The original Bayonetta first appeared on PS3 and Xbox360 about four years ago and it was received with differing amounts of criticism. In light of the release of the sequel, Nintendo is releasing the first game for Wii U along with some new controls and new Nintendo-exclusive costumes for the leggy witch. Let’s see how it compares to the other console versions, shall we?
As you may (or possibly may not) be aware, Bayonetta is an action platform game that you can describe of as the child of God of War, Devil May Cry, and Playboy magazine. Technically, the genre is “spectacle action game”, which means that, literally and figuratively, the game brings out the big guns and you’re almost expected to whistle a “no bloody way!” at every cutscene. The game is designed around the idea of playing through the sections multiple times with new abilities each time.
The story is about as bizarre and insane as the action is. Bayonetta is a witch who is armed with guns in her hands and guns in her boot heels, and is covered in a suit made from her own hair. Hidden within her hair are demons of all varieties whom she uses to defeat her enemies: the angels. Yes, it’s that bizarre. The story revolves around her waking up after a 500 year nap and going on a killing spree. Ok, ok. She wakes up with no memory of her past, and she then goes on a killing spree to find out who she is, why she has a quarrel with someone called Jeanne, and to discover the nature of the lost Umbra Witches and Lumen Sages. If you really want a decent grip on the story, you’re actually better off watching the film. The story takes place mostly in a fictional area of Europe called Vigrid, but parts of the action also take place on the heavenly and infernal planes of existence.
Frankly speaking, the Wii U version of Bayonetta is almost identical to the prior console versions, so I’m not going to go over the game as a whole again. What’s different, costumes aside (which I’ll get to in a moment), is the off-TV play and the touch controls on the GamePad. One of my favourite features of the Wii U itself is the off-TV play on the GamePad, and although the action may be on a smaller screen, it’s still no less fun. The GamePad lends itself well as a controller, although if you prefer to play on a larger screen, you’d perhaps be better off with the pro controller.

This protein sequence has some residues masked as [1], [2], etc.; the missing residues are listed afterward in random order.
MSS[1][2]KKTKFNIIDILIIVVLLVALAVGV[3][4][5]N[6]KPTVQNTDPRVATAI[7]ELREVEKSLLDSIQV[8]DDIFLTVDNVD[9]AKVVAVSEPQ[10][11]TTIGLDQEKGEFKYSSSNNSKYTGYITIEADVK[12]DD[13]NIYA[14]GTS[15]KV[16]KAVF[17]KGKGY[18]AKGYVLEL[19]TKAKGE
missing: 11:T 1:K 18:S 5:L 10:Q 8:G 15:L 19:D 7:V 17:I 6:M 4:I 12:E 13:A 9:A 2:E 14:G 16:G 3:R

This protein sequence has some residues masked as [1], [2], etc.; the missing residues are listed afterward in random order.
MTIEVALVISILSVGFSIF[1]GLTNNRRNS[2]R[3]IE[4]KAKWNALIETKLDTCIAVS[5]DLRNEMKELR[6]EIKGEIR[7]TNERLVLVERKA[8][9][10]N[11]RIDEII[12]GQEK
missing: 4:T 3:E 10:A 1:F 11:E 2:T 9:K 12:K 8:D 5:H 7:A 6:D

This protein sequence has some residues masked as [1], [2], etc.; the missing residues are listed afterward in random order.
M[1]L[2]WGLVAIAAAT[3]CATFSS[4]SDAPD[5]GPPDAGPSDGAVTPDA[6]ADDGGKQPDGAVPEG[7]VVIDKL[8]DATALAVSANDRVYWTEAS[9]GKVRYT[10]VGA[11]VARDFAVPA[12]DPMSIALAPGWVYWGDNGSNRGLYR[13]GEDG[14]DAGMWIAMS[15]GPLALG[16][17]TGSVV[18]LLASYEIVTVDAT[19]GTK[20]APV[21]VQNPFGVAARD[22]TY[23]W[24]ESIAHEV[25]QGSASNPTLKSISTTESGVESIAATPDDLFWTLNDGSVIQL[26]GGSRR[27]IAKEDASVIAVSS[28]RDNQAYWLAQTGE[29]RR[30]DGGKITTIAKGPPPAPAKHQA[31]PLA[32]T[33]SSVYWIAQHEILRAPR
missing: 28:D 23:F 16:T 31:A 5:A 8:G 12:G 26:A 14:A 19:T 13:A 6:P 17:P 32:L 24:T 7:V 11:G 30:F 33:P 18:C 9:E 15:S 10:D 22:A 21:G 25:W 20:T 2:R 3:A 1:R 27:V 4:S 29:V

The touch controls themselves are actually not as bad as I’d thought, but they are certainly not as intuitive as the buttons. You still have to use some buttons in addition to taps and swipes, and suddenly this makes touch as a control mechanism a little less wieldy than just using buttons alone. There’s simply too much action going on to rely on the touchscreen. It’s a nice idea, but if you’re going to be using some buttons in any event, then stick to buttons. One nice feature of the touch screen is that the “Share to Miiverse” icon is always on the screen, so you can happily share screenshots and impressions of the insane action at just about any time in the game.
The thing that puts the Wii U version of Bayonetta above the older versions is the inclusion of Nintendo-themed consumes. There are four: Princess Peach, Princess Daisy, Samus, and Link. Bayonetta doesn’t actually turn INTO these characters, but wears their outfits. Well, when I say their outfits, I’ll say this much: the Peach and Daisy outfits are NOT something you’ll soon see the actual princesses wear! In fact, it’s an uncomfortable feeling thinking about Bayonetta’s sexified versions of the costumes on the Princesses. Mind you, much of Bayonetta is meant to be uncomfortable, action aside. The costumes don’t just change Bayonetta’s appearance, though. In the case of the Princesses’ costumes, instead of halos, the Angels now drop Mushroom Kingdom coins, and Bayonetta’s heel stomps and wicked weave punches show a certain shelled King’s arms and legs instead of Bayonetta’s demons. Furthermore, with Link’s costume, finding secrets or hidden areas plays the famous jingle from the Legend of Zelda games, and the angels drop rupees. There are other secrets attached to the costumes, but it’s the kind of thing that you’re better off playing to figure out.
Bayonetta for Wii U, while almost identical to the other versions, is still a worthy addition to the Wii U’s library, especially with the sequel coming up, and it’s still as enjoyable an action game as it was the first time. The costumes make for interesting additions (only one has a noticeable effect on actual gameplay, however) and it’s definitely something you’ll not find in any other version. Yes, it’s still a divisive game when it comes to sexism debates, but since nothing’s changed there, the debates won’t have changed either, and this review is not going to delve there. However, it’s still a damn good action game with some incredibly insane spectacles, and if success is measured by those standards….well, then this game is still a success.
Final Score: 8.5 brutally leggy prawns out of 10
Developer: Platinum Games
Distributor: Nintendo South Africa
Platform: Wii U
Age Rating: 18+
Genre: Action Platformer
Release Date: 24 October 2014